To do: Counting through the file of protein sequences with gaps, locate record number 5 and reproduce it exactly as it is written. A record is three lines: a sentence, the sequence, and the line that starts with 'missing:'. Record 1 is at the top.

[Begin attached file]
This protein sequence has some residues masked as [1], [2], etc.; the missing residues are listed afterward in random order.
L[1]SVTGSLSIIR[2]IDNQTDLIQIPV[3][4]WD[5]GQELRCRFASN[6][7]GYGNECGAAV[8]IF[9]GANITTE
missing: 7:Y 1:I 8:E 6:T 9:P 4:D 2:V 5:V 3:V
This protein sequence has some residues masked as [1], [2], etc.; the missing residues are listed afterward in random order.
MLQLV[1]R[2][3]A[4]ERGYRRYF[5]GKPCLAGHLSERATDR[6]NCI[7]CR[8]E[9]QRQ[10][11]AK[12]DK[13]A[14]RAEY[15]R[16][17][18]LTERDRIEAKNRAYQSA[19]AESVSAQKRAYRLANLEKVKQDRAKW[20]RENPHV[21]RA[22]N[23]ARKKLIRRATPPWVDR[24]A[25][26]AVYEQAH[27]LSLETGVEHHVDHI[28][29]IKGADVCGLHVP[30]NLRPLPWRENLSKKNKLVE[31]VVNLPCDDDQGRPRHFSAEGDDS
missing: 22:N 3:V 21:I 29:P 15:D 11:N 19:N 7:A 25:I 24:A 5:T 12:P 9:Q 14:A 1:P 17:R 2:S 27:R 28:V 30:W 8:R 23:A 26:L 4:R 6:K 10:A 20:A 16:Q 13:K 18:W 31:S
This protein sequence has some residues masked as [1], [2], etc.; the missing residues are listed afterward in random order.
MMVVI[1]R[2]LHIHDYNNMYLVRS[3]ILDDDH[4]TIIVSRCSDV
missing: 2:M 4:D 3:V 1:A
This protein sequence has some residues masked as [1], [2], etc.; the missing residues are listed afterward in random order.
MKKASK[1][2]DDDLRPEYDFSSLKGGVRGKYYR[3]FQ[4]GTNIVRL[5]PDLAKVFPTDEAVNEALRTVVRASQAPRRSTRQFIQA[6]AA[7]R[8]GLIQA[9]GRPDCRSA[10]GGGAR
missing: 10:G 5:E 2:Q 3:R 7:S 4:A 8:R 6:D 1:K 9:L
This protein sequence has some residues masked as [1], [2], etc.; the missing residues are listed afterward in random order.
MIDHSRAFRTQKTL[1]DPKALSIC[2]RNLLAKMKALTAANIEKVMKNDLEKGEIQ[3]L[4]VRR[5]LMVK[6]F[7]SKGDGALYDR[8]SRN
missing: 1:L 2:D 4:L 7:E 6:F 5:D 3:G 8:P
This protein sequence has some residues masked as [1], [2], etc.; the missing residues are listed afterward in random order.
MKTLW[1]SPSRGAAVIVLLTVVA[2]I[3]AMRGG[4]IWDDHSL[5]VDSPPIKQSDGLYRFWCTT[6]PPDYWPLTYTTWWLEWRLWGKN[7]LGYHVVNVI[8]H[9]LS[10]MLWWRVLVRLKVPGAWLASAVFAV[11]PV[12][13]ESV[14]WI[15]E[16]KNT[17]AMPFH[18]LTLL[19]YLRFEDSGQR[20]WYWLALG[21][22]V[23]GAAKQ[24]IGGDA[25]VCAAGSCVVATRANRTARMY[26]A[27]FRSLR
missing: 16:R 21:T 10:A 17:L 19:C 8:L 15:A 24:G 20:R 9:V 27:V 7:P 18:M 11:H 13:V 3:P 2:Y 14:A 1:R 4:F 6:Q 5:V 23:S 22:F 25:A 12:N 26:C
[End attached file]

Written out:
This protein sequence has some residues masked as [1], [2], etc.; the missing residues are listed afterward in random order.
MIDHSRAFRTQKTL[1]DPKALSIC[2]RNLLAKMKALTAANIEKVMKNDLEKGEIQ[3]L[4]VRR[5]LMVK[6]F[7]SKGDGALYDR[8]SRN
missing: 1:L 2:D 4:L 7:E 6:F 5:D 3:G 8:P